by Robert Kuhn
Between 1961 and 1974, VW used a variety of carburetors. They all work on the same general principle.
The fuel system consists of a front mounted fuel tank connected through a line to the fuel pump. An eccentric cam on the distributor drive shaft operates the mechanical fuel pump which delivers fuel to a downdraft type carburetor (ie: Solex).
All carburetted VW's use an oil bath type air cleaner (unless yours has been replaced with an aftermarket paper/foam element type).
There has been six different Sloex downdraft carburetors used between 1961 and 1974. Below is a brief description of each:
1961 - 1963
This was the first VW carburetor equipped with an automatic choke. A vacuum piston opens the choke butterfly slightly when the engine starts. This model has a power fuel system which means that it draws fuel directly from the float chamber under full load and high speed conditions.
1964 and 1965
This model is very much the same as the 28 PICT except that a vacuum diaphragm replaces the vacuum piston. This model also did not have a power fuel system.
1966 and 1967
This model is similar to the 28 PICT-1 except that it has a larger venturi. This model also does not have a power fuel system.
1968 and 1969
This model is like the 30 PICT-1 except that it does have a power fuel system.
This model is similar to the 30 PICT-2 except that redesigned idling permits the throttle to completely close at idel, while idle speed is controlled by air bypass around the throttle.
1971 - 1974
These two carburetors are similar to the 30 PICT-3 except a bypass mixture cuttoff valve replaces the pilot jet cutoff valve, and the venturi is larger. Although all 1971 thru 1974 carburetors are 34 PICT types, differing choke parts prevents interchangeability. On the 1972 models, preheating was improved and so a new element was used. These are identified with 60 on the choke cover.
|Removal and Installation.
Just about all auto part stores have some sort of carburetor cleaning solvent. Some come in the form of a spray can while others, the kind I use and recommend, come in a can (about the size of a paint can) which has a little basket inside the can in which to submerge your parts. A company called Gunk makes something called "Carburetor Dip", or at least they used to (it might be called something else now) which is what I use. It comes in a paint can with a small basket in which I can submerge my parts.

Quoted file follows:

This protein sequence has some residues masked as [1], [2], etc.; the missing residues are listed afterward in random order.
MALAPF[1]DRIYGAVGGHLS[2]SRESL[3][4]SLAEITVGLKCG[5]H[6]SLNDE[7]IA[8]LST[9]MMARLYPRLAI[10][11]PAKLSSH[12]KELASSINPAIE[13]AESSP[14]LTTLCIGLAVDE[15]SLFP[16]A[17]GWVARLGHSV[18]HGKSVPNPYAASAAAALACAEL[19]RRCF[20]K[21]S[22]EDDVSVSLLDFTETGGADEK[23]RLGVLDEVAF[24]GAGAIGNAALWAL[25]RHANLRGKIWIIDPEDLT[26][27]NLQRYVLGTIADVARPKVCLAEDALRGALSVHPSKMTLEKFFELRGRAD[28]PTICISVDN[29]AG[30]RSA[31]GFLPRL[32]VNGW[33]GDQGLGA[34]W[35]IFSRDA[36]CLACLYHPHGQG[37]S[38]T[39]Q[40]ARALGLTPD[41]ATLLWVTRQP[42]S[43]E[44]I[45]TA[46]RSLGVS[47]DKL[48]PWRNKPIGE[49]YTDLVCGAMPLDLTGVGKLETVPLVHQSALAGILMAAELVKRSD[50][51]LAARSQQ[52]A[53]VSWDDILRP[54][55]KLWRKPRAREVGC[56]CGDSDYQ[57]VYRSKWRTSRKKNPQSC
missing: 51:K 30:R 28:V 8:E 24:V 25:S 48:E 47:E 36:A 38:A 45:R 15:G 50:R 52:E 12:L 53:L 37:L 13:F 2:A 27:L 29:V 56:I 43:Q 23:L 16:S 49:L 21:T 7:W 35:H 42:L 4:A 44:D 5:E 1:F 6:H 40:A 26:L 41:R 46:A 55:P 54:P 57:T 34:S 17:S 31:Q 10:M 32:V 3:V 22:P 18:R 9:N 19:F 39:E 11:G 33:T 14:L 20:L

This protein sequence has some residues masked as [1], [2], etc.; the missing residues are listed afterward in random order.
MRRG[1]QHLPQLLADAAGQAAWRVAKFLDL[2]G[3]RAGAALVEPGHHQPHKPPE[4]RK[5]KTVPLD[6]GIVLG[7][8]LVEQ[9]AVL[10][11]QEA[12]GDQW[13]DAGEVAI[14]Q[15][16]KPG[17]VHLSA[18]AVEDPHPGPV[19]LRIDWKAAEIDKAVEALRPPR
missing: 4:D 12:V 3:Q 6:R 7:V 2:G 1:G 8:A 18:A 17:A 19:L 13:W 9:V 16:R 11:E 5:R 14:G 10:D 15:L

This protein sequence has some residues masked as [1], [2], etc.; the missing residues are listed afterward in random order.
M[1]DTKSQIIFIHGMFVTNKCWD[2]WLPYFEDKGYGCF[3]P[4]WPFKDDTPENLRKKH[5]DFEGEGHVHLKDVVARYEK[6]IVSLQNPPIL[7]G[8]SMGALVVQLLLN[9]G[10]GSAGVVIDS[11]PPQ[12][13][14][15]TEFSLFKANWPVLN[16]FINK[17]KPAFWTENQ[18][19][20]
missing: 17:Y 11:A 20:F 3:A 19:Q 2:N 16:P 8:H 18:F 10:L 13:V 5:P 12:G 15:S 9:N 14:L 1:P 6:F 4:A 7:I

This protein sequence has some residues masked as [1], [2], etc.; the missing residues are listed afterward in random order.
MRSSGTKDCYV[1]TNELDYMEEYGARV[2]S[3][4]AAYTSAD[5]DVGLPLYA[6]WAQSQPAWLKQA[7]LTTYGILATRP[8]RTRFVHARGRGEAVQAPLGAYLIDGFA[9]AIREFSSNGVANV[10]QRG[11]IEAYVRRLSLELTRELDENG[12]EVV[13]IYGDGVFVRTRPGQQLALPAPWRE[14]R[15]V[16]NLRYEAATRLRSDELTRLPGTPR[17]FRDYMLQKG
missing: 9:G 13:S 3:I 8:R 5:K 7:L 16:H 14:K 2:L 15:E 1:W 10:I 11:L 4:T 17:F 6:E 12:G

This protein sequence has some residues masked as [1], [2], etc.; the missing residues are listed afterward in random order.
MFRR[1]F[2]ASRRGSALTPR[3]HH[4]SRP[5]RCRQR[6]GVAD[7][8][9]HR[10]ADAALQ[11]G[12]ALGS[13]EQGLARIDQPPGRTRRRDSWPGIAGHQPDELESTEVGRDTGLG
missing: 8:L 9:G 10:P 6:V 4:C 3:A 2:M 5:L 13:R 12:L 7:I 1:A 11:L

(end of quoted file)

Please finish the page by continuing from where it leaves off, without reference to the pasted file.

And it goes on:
Use compressed air to dry the parts. If you don't have access to an air compressor, most auto part stores and electronic part stores (ie: Radio Shack) sell compressed air in a can which also works fine. Aside from the automatic choke, clean all the parts. Use a clean cloth to wipe the choke. To clean the jets (and all the drillings in the carb body), I recommend using compressed air rather than a piece of wire or pins. You can run the risk of enlarging the holes.
It's in the reverse order in which you took it apart.
I recommend using a rebuild kit when it comes to reassembling your Solex. They don't cost all that much, about $10.00 (US) the last time I checked, and they include everything but the float and jets. It's a good investment.
Other Solex's are similar
|1||Carburetor upper half screw||13||Diaphragm spring||25||Spring|
|2||Spring washer||14||Diaphragm||26||Pilot jet cutoff valve|
|3||Carburetor upper half||15||Gasket||27||Circlip|
|4||Float needle valve||16||Accelerator cable return spring||28||Fillister head screw|
|5||Needle valve washer||17||Carburetor lower half||29||Pump cover|
|6||Retaining ring screw||18||float and pin||30||Pump diaphragm|
|7||Retaining ring||19||Float pin bracket||31||Diaphragm spring|
|8||Retaining ring spacer||20||Air correction jet||32||Cotter pin|
|9||Automatic choke||21||Main jet plug||33||Washer|
|10||Plastic cap||22||Plug seal||34||Connecting rod spring|
|11||Fillister head screw||23||Main jet||35||Connecting rod|
|12||Diaphragm cover||24||Volume control screw||36||Accelerator pump injector tube|